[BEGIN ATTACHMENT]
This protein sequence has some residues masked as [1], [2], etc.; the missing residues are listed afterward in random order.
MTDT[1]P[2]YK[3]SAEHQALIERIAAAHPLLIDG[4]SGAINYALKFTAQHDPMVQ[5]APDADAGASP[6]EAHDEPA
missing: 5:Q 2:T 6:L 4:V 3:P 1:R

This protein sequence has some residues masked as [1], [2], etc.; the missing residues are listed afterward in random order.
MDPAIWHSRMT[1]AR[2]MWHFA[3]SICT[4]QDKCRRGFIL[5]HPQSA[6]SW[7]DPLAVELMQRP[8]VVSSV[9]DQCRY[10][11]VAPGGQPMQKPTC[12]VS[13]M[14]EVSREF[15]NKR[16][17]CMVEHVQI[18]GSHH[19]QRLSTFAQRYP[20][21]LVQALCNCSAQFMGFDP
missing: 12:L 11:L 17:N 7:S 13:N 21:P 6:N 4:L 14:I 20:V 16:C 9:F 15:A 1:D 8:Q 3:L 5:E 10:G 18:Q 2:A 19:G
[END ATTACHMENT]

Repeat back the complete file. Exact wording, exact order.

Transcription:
This protein sequence has some residues masked as [1], [2], etc.; the missing residues are listed afterward in random order.
MTDT[1]P[2]YK[3]SAEHQALIERIAAAHPLLIDG[4]SGAINYALKFTAQHDPMVQ[5]APDADAGASP[6]EAHDEPA
missing: 5:Q 2:T 6:L 4:V 3:P 1:R

This protein sequence has some residues masked as [1], [2], etc.; the missing residues are listed afterward in random order.
MDPAIWHSRMT[1]AR[2]MWHFA[3]SICT[4]QDKCRRGFIL[5]HPQSA[6]SW[7]DPLAVELMQRP[8]VVSSV[9]DQCRY[10][11]VAPGGQPMQKPTC[12]VS[13]M[14]EVSREF[15]NKR[16][17]CMVEHVQI[18]GSHH[19]QRLSTFAQRYP[20][21]LVQALCNCSAQFMGFDP
missing: 12:L 11:L 17:N 7:S 13:N 21:P 6:N 4:L 14:I 20:V 16:C 9:F 15:A 1:D 8:Q 3:L 5:E 10:G 18:Q 2:A 19:G